The United Reformed Church, the Methodist Church and the Baptist Union of Great Britain are accusing the government of continuing a trend of blaming the poor as new proposals to redefine poverty are announced.
Simon Loveitt, public issues spokesperson for the United Reformed Church said: “Focusing on changing the definition of child poverty will do little to change the daily reality for the growing numbers of UK residents who are being forced to make difficult decisions about buying food for their children or paying their energy bills. The government needs to focus on policies that work, like the living wage, affordable childcare and early education programmes targeted at low-income families that allow children to get the very most out of school.”
“These proposals risk further stigmatising the poor in the eyes of voters and the media,” said Paul Morrison, public issues adviser for the Methodist Church. “It is universally acknowledged that poverty is a relative concept. These proposals seek to undermine the idea that relative poverty matters, by focusing on other issues. At its worst it will seek to measure the ‘faults’ of the poor, further blaming them for poverty.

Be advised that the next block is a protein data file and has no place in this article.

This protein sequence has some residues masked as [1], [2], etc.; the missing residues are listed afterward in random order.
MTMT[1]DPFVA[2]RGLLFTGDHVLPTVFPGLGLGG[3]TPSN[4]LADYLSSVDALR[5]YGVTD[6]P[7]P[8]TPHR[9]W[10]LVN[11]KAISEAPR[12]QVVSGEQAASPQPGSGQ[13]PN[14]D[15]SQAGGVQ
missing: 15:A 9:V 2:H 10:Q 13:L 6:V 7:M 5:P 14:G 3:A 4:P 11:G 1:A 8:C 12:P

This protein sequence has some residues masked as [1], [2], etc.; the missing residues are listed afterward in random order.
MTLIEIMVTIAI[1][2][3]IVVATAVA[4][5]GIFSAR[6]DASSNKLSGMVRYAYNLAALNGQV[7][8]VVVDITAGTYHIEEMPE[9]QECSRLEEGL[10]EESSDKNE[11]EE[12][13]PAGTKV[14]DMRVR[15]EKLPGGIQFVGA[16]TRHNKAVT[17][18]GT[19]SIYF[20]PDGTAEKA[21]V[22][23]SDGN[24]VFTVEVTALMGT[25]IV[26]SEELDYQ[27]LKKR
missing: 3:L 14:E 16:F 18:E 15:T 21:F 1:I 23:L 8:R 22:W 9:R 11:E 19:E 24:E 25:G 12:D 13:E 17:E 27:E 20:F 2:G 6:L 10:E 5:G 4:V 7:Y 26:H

“We are called to stand alongside the poorest and most vulnerable in society. By focusing on issues like addiction, which only affects a tiny minority of people who are poor, the Government is blaming the poor for poverty and detracting from the real issues. Recession, low pay and decreasing benefits are driving poverty and none of these are the fault of the poor.”
In 2006, Prime Minister David Cameron promised to measure poverty in relative terms, which take account of what people need to live on. But announcements made today signal a definitive shift away from this focus, with plans to measure poverty in terms of drug addiction, homelessness and unemployment, rather than income levels.
“These new measures relate more to the Government’s perception of poor people than to the real scale of poverty,” added Mr Morrison. “Factors like addiction are important, but they are not a measure of poverty.”
The Churches support the Living Wage Campaign, which calls for every worker in the country to be able to earn enough to provide their family with the essentials of life.